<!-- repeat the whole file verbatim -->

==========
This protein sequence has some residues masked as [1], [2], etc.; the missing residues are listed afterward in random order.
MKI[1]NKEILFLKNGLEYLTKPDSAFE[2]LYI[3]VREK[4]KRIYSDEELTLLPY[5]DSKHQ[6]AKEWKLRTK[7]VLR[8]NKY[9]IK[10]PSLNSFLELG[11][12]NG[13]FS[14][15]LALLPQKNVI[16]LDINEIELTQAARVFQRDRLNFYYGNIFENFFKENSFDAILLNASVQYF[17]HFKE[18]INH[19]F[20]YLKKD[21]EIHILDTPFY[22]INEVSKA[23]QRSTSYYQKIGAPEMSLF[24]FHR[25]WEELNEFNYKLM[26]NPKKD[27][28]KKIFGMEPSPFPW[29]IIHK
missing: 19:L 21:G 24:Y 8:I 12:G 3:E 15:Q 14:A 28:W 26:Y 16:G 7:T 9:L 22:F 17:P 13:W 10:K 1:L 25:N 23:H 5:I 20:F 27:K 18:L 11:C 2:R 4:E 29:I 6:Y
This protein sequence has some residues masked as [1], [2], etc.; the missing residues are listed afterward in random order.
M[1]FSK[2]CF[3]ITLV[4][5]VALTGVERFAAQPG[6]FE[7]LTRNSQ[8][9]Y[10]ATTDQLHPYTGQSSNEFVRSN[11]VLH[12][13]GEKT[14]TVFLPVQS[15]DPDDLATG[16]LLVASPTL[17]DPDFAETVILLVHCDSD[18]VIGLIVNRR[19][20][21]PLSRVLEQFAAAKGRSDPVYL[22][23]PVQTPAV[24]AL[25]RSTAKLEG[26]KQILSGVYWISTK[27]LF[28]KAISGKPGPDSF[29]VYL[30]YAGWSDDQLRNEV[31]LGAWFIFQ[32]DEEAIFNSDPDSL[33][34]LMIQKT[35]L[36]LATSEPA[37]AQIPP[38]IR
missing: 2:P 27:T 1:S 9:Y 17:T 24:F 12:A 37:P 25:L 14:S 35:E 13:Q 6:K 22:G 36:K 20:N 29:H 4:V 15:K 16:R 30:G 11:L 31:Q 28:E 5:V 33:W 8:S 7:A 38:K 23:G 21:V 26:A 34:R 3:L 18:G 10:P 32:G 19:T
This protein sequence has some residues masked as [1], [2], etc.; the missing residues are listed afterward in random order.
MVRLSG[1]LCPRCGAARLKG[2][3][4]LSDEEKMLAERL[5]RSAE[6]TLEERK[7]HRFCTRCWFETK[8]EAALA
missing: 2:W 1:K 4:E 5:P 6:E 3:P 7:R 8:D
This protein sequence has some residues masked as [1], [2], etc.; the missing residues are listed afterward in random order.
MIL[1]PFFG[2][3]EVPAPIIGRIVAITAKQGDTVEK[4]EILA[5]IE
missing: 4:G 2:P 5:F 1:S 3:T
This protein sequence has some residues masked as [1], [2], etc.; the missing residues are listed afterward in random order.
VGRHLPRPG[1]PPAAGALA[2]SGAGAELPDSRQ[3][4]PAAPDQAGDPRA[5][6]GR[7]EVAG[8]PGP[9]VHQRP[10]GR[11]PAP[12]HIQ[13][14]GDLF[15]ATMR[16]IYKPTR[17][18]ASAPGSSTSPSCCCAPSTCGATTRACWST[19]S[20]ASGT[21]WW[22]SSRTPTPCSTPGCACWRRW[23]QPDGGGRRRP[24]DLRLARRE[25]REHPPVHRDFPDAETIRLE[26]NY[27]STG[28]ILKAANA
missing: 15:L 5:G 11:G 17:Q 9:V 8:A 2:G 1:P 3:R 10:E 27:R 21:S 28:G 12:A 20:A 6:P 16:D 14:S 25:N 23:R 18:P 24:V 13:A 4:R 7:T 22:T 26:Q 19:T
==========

This protein sequence has some residues masked as [1], [2], etc.; the missing residues are listed afterward in random order.
MKI[1]NKEILFLKNGLEYLTKPDSAFE[2]LYI[3]VREK[4]KRIYSDEELTLLPY[5]DSKHQ[6]AKEWKLRTK[7]VLR[8]NKY[9]IK[10]PSLNSFLELG[11][12]NG[13]FS[14][15]LALLPQKNVI[16]LDINEIELTQAARVFQRDRLNFYYGNIFENFFKENSFDAILLNASVQYF[17]HFKE[18]INH[19]F[20]YLKKD[21]EIHILDTPFY[22]INEVSKA[23]QRSTSYYQKIGAPEMSLF[24]FHR[25]WEELNEFNYKLM[26]NPKKD[27][28]KKIFGMEPSPFPW[29]IIHK
missing: 19:L 21:G 24:Y 8:I 12:G 3:E 15:Q 14:A 28:W 26:Y 16:G 7:T 9:L 22:F 17:P 13:W 10:K 1:L 25:N 23:H 5:I 20:F 27:K 18:L 11:C 2:R 4:E 29:I 6:Y
This protein sequence has some residues masked as [1], [2], etc.; the missing residues are listed afterward in random order.
M[1]FSK[2]CF[3]ITLV[4][5]VALTGVERFAAQPG[6]FE[7]LTRNSQ[8][9]Y[10]ATTDQLHPYTGQSSNEFVRSN[11]VLH[12][13]GEKT[14]TVFLPVQS[15]DPDDLATG[16]LLVASPTL[17]DPDFAETVILLVHCDSD[18]VIGLIVNRR[19][20][21]PLSRVLEQFAAAKGRSDPVYL[22][23]PVQTPAV[24]AL[25]RSTAKLEG[26]KQILSGVYWISTK[27]LF[28]KAISGKPGPDSF[29]VYL[30]YAGWSDDQLRNEV[31]LGAWFIFQ[32]DEEAIFNSDPDSL[33][34]LMIQKT[35]L[36]LATSEPA[37]AQIPP[38]IR
missing: 2:P 27:T 1:S 9:Y 17:T 24:F 12:A 37:P 25:L 14:S 35:E 13:Q 6:K 22:G 36:K 20:N 29:H 4:V 15:K 16:R 30:G 11:L 31:Q 28:E 5:V 33:W 8:S 7:A 38:K 23:G 21:V 26:A 34:R 3:L 18:G 10:P 32:G 19:T
This protein sequence has some residues masked as [1], [2], etc.; the missing residues are listed afterward in random order.
MVRLSG[1]LCPRCGAARLKG[2][3][4]LSDEEKMLAERL[5]RSAE[6]TLEERK[7]HRFCTRCWFETK[8]EAALA
missing: 2:W 1:K 4:E 5:P 6:E 3:P 7:R 8:D
This protein sequence has some residues masked as [1], [2], etc.; the missing residues are listed afterward in random order.
MIL[1]PFFG[2][3]EVPAPIIGRIVAITAKQGDTVEK[4]EILA[5]IE
missing: 4:G 2:P 5:F 1:S 3:T
This protein sequence has some residues masked as [1], [2], etc.; the missing residues are listed afterward in random order.
VGRHLPRPG[1]PPAAGALA[2]SGAGAELPDSRQ[3][4]PAAPDQAGDPRA[5][6]GR[7]EVAG[8]PGP[9]VHQRP[10]GR[11]PAP[12]HIQ[13][14]GDLF[15]ATMR[16]IYKPTR[17][18]ASAPGSSTSPSCCCAPSTCGATTRACWST[19]S[20]ASGT[21]WW[22]SSRTPTPCSTPGCACWRRW[23]QPDGGGRRRP[24]DLRLARRE[25]REHPPVHRDFPDAETIRLE[26]NY[27]STG[28]ILKAANA
missing: 15:L 5:G 11:G 17:Q 9:V 8:A 2:G 1:P 3:R 10:E 27:R 21:S 28:G 12:A 20:A 6:P 16:D 14:S 25:N 23:R 18:P 24:V 13:A 4:R 7:T 22:T 26:Q 19:T